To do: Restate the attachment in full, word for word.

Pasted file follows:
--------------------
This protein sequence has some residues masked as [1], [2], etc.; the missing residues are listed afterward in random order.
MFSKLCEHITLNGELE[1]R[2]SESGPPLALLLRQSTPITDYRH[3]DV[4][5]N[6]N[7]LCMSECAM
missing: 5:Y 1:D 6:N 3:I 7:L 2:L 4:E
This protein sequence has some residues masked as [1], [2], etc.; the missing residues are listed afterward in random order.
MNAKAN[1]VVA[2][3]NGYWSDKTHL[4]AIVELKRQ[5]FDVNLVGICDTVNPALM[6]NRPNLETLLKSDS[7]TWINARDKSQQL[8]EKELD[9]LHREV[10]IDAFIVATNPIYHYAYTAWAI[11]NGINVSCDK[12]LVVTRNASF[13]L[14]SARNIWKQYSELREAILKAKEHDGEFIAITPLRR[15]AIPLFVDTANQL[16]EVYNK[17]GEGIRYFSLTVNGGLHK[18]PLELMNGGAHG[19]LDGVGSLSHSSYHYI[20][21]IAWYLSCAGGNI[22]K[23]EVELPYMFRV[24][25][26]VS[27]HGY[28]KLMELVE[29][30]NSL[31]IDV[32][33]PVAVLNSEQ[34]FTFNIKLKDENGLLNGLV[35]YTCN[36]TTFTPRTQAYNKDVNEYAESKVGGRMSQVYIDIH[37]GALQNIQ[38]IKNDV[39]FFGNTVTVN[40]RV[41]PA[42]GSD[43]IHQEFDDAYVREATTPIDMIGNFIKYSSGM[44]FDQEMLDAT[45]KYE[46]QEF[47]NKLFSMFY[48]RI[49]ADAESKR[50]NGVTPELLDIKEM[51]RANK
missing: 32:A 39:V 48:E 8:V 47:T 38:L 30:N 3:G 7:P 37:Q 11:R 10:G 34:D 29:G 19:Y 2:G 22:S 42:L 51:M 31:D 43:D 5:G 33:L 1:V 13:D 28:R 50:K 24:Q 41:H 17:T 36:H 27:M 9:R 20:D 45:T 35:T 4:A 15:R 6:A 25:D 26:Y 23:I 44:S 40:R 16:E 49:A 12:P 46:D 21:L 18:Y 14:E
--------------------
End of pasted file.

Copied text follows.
This protein sequence has some residues masked as [1], [2], etc.; the missing residues are listed afterward in random order.
MFSKLCEHITLNGELE[1]R[2]SESGPPLALLLRQSTPITDYRH[3]DV[4][5]N[6]N[7]LCMSECAM
missing: 5:Y 1:D 6:N 3:I 7:L 2:L 4:E
This protein sequence has some residues masked as [1], [2], etc.; the missing residues are listed afterward in random order.
MNAKAN[1]VVA[2][3]NGYWSDKTHL[4]AIVELKRQ[5]FDVNLVGICDTVNPALM[6]NRPNLETLLKSDS[7]TWINARDKSQQL[8]EKELD[9]LHREV[10]IDAFIVATNPIYHYAYTAWAI[11]NGINVSCDK[12]LVVTRNASF[13]L[14]SARNIWKQYSELREAILKAKEHDGEFIAITPLRR[15]AIPLFVDTANQL[16]EVYNK[17]GEGIRYFSLTVNGGLHK[18]PLELMNGGAHG[19]LDGVGSLSHSSYHYI[20][21]IAWYLSCAGGNI[22]K[23]EVELPYMFRV[24][25][26]VS[27]HGY[28]KLMELVE[29][30]NSL[31]IDV[32][33]PVAVLNSEQ[34]FTFNIKLKDENGLLNGLV[35]YTCN[36]TTFTPRTQAYNKDVNEYAESKVGGRMSQVYIDIH[37]GALQNIQ[38]IKNDV[39]FFGNTVTVN[40]RV[41]PA[42]GSD[43]IHQEFDDAYVREATTPIDMIGNFIKYSSGM[44]FDQEMLDAT[45]KYE[46]QEF[47]NKLFSMFY[48]RI[49]ADAESKR[50]NGVTPELLDIKEM[51]RANK
missing: 32:A 39:V 48:E 8:V 47:T 38:L 30:N 3:G 7:P 37:Q 11:R 10:G 34:D 29:G 19:Y 2:G 22:S 42:L 51:M 31:D 43:D 5:G 33:L 1:V 13:D 28:R 50:K 24:Q 41:H 17:T 36:H 27:M 9:R 20:D 45:T 35:T 4:A 15:R 6:A 25:D 26:Y 23:I 44:S 40:R 16:E 49:A 12:P 46:D 21:L 18:Y 14:E